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The State of Vermont Web Template is a fully-supported content management system. The State’s ‘Web Look and Feel Standards’ consist of the required components that every official State of Vermont website or app must have and offers the following web-specific accessibility general guidelines and best practices. All the best practices outlined above also apply. Anytime you’re developing web content, you need to consider accessibility throughout design, development, content creation, and ongoing maintenance. It’s a lot easier to make sites accessible from the beginning than it is to remediate something after it’s already built.

According to, there are four common accessibility issues on government websites: 

  • Missing ALT text - Always add descriptive ALT (alternative) text to images, so screen reader software can convey the meaning of an image, even if someone can’t see it.
  • Lack of structure - When creating content, use document styles to organize content and properly tag headings, which makes it easier for screen reader software to navigate through a document or web page.
  • Insufficient color contrast - Follow the U.S. Web Design System (USWDS) guidance on color to ensure sufficient contrast between text and background colors.
  • Content quality - Write concisely and clearly using plain language, and put the most important information at the top of the page.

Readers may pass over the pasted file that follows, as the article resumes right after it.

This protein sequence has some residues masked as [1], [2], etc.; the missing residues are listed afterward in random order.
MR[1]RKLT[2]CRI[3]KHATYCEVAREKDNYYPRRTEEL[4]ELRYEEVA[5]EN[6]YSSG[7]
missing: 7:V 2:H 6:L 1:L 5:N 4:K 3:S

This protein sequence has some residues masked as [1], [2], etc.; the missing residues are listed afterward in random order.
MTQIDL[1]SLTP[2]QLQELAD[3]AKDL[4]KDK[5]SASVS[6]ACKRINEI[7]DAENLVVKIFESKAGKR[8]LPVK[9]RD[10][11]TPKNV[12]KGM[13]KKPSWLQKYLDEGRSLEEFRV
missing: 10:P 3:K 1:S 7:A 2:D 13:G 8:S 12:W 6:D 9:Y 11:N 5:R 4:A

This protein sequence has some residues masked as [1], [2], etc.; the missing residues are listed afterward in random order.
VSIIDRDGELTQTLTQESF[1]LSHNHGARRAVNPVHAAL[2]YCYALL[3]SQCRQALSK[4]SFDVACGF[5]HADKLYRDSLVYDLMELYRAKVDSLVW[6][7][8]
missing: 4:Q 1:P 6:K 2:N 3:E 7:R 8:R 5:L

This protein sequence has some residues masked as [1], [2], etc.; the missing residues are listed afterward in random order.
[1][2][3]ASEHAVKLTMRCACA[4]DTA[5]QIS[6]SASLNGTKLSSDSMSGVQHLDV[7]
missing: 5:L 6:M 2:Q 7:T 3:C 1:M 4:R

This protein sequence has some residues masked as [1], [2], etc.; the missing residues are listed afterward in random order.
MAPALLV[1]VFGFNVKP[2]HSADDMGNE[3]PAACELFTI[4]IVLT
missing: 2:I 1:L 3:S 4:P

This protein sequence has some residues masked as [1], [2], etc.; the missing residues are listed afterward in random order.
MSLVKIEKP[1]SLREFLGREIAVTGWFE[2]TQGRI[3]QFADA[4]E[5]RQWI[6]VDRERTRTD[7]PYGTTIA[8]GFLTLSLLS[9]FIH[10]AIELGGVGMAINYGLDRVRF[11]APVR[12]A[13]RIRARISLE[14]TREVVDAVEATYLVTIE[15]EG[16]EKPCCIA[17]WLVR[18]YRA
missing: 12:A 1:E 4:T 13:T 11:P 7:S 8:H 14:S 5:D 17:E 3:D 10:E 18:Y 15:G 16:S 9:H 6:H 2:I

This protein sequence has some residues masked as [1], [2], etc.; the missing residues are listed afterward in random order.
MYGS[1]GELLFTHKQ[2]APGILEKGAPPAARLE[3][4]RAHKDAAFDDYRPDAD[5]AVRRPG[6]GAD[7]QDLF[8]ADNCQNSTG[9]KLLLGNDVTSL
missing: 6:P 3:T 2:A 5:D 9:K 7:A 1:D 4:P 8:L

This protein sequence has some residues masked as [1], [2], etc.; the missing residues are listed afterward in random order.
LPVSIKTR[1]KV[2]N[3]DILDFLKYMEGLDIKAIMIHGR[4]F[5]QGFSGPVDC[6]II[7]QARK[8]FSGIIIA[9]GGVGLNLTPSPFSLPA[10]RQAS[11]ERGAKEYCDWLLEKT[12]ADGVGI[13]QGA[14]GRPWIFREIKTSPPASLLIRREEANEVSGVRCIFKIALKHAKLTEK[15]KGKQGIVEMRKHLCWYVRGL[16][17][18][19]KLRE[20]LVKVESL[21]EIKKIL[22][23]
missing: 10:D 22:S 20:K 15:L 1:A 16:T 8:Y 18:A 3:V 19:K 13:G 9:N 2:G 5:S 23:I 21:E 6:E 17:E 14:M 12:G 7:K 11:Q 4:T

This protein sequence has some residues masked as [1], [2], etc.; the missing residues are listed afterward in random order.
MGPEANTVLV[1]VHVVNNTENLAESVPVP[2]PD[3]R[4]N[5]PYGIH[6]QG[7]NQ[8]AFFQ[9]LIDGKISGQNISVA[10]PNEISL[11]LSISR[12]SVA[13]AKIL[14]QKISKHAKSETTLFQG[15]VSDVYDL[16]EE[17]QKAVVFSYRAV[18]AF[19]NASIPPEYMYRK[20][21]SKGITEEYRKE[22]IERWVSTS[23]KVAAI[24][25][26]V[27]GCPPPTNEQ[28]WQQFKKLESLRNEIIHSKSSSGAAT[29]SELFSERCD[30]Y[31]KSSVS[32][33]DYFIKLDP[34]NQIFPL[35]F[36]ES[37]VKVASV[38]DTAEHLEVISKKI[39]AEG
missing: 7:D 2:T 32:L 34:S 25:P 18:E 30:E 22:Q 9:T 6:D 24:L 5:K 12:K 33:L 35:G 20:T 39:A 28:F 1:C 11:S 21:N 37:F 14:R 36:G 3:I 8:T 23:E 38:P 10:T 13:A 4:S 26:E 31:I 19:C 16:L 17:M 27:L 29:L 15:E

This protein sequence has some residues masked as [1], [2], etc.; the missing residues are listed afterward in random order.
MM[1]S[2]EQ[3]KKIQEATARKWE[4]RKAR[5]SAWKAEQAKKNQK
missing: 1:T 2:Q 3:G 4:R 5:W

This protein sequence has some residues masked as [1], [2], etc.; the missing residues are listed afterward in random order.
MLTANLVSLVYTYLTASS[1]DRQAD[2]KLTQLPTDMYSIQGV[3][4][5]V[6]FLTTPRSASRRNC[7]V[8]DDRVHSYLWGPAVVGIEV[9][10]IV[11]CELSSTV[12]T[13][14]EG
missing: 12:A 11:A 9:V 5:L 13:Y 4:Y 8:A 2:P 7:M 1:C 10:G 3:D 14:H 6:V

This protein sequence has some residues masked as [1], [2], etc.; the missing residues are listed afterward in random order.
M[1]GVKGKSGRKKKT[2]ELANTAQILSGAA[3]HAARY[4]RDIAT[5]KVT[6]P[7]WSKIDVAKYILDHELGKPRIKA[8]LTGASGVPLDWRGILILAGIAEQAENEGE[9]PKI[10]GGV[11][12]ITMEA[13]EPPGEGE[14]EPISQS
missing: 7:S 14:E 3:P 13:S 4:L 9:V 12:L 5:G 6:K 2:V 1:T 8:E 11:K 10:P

Tips for Websites

  • Typography - Use sans-serif fonts for all body text. The preferred typefaces for web applications are Open Sans and Lato. Header text needs to be larger than body text and use heading styles. Every state website needs to use a font size set to 1em and at a ‘normal’ weight for body text.
  • Hyperlinks - Links to external websites, PDFs, and Word documents should open in a new browser window. Hyperlink titles should describe the action that will happen when the user clicks on the link, such as ‘Download grant application’ or ‘Read more about the grant program.’
  • Video Captioning - Be sure to provide captions in the videos so that users who are deaf or hard of hearing can understand the content without having to rely on the visuals alone.
  • Create Webpages Instead of PDFs - Create webpages to display your content instead of linking from your webpage to inaccessible PDFs or Word documents. If you must link to a PDF or Word document, make sure you are linking to an accessible version. Run the accessibility checker on the file before you put it on your site.
  • Responsive Design - All state websites need to be responsive, meaning they re-stack and re-size all content automatically to work best with the display of the viewing device such as a cell phone, laptop or desktop computer. It is acceptable for menus to collapse into a menu button that a user must click to open, but these menu buttons must appear and stick at the top or bottom of a tablet or mobile screen.

Learn why accessibility is essential for some and useful for all.

Additional Resources

Use the WAVE (Web Accessibility Evaluation Tool) to confirm that your webpages are accessible.